a. He is familiar with the geography of Palestine, especially Jerusalem (5:1; 6:53; 8:10; 11:1; 13:3)

b. He knew Aramaic, the common language of Palestine (5:41; 7:11,34; 14:36)

c. He understood Jewish institutions and customs (1:21; 2:14,16,18; 7:2-4)

6. There is evidence that the author was connected with Peter:

a. The vividness and detail suggest reminiscences of a close eyewitness such as Peter (1:16-20,29-31,35-38; 5:21-24,35-43; 6:39,53-54; 9:14-15; 10:32,46; 14:32-42)

b. The use of Peter’s words and deeds (8:29,32-33; 9:5-6; 10:28-30; 14:29-31,66-72)

c. The inclusion of the unique words “and Peter” in 16:7

d. The similarity between the broad outline of this Gospel and Peter’s sermon in Caesarea [Galilee, Jerusalem, Passion, Resurrection, Commission] (Acts 10:34-43)

II. DATE: Although the problem is complex, it is plausible that Mark was written sometime between A.D. 64-69

A. The usual discussion of date revolves around the synoptic problem and especially Marcan priority. In view of the historical identification of Matthew, a possible plurality of sources used by all of the synoptic writers, and the Jewish need for Matthew, it is possible that Matthew preceded the Gospel of Mark. Therefore, Mark need not be the first Gospel account

1. Mark was considered to be an abstract of Matthew from Augustine until the early part of the nineteenth century (Guthrie, p. 133)

2. Even though the parallels of “Mark” in Matthew and Luke are striking, it is entirely possible that they are using a similar source which Mark used (Ur-Mark/pre-Marcan)

3. Matthew was an Apostle, so one wonders why in his composition of a gospel account he would depend so heavily upon another’s eyewitness account (e.g., the banquet held in his own house (Matthew 9:9-13; Mark 2:13-17) see Toussaint, Behold the King p. 330)

4. Since the first church was Jewish and Matthew’s gospel is characteristically Jewish, it is reasonable to consider Matthew as the first gospel designed to address the early concerns of the Jews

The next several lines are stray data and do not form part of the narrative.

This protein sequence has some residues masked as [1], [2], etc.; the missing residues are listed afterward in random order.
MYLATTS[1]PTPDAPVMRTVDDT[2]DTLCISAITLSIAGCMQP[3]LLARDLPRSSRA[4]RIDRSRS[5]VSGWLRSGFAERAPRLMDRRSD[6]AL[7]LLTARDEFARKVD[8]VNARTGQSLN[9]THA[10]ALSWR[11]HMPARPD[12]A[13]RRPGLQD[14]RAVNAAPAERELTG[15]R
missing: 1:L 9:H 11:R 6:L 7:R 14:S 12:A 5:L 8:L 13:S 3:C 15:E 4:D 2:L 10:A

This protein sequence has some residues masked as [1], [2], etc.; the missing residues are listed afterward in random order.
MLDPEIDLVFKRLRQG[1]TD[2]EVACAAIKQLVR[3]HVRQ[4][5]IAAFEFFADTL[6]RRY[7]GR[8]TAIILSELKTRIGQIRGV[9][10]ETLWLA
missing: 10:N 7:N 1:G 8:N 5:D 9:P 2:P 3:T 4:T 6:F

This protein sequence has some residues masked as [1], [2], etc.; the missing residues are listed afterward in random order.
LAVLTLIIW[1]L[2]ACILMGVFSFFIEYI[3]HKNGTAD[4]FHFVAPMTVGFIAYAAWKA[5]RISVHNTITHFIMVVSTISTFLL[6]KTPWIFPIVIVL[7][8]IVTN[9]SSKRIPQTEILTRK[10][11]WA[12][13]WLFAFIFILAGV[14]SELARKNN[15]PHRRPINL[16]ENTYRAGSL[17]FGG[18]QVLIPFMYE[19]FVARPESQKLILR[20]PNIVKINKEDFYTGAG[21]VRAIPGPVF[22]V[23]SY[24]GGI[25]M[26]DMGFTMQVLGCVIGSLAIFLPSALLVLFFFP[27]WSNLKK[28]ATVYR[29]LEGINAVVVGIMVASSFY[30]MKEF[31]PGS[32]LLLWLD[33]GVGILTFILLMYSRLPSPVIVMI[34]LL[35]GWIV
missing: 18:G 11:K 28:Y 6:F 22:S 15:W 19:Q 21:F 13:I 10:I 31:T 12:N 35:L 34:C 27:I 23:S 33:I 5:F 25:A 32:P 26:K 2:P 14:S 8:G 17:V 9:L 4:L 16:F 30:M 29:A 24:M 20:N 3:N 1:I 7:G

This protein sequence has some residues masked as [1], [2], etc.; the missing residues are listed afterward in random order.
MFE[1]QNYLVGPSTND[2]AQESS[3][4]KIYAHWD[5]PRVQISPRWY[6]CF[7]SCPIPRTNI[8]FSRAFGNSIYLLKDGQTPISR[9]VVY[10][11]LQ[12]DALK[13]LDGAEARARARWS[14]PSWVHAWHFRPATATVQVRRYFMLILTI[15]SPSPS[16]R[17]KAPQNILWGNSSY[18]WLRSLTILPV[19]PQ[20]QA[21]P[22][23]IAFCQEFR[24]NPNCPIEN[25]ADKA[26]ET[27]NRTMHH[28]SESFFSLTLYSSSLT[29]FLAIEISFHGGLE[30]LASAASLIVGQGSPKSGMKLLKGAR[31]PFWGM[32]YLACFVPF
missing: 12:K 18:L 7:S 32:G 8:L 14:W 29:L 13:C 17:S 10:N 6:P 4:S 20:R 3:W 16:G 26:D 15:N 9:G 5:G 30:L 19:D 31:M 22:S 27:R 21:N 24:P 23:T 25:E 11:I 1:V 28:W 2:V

B. The description of Jesus’ prediction of the destruction of Jerusalem suggests that Mark’s Gospel was written before A.D. 70 (Mk. 13:2,14-23)

C. Early testimony of the church is divided about when Mark was written (e.g., before or after the martyrdom of Peter, A.D. 64-68):

1. Irenaeus and the Anti-Marcionite Prologue affirmed that Mark wrote after the death of Peter and Paul (see above) thus, placing the date of the epistle between A.D. 67-69 (Paul was probably martyred A.D. 67/68)

2. Clement of Alexandria and Origen affirmed that Mark wrote during Peter’s lifetime with Peter’s ratification,6 thus placing the date of the epistle between A.D. 64-68 (Peter was probably martyred A.D. 64)

3. It is possible that the statements are not contradictory:

a. Perhaps Mark began his gospel before Peter’s death, and completed it after Peter’s death

b. It is also possible that Irenaeus is not referring to the death of Peter so much as to his departure (fѪ¢ª*) from the place where Mark was

c. If the statements are not contradictory than a date would be in the early to mid-sixties

4. Because Marcan priority is not a necessary prerequisite to the synoptic problem, either option is possible allowing for all of the synoptics to have been written before A.D. 70:

a. Matthew could have been written c. A.D. 50

b. Luke could have been written c. A.D. 60

c. Acts could have been written c. A.D. 64/65

III. PLACE OF ORIGIN AND DESTINATION: Rome to Gentile, Roman Christians

A. The church fathers (see above under “Author”) affirm that Mark’s Gospel was written in Rome for Gentile, Roman Christians

B. Evidence from the Gospel supports the affirmations of the church fathers:

1. Aramaic expressions are translated (3:17; 5:41; 7:11,34; 9:43; 10:46; 14:36; 15:22,34)

2. Jewish customs are explained (7:3-4; 14:12; 15:42)

3. Latin terms are used rather than Greek equivalents (5:9; 6:27; 12:15,42; 15:16,39)

4. Roman reckoning of time is used (6:48; 13:35)

5. He alone identifies Simon of Cyrene as the father of Alexander and Rufus (15:21; cf. Rom. 16:13)

6. Few OT quotations or references to fulfilled prophecy are used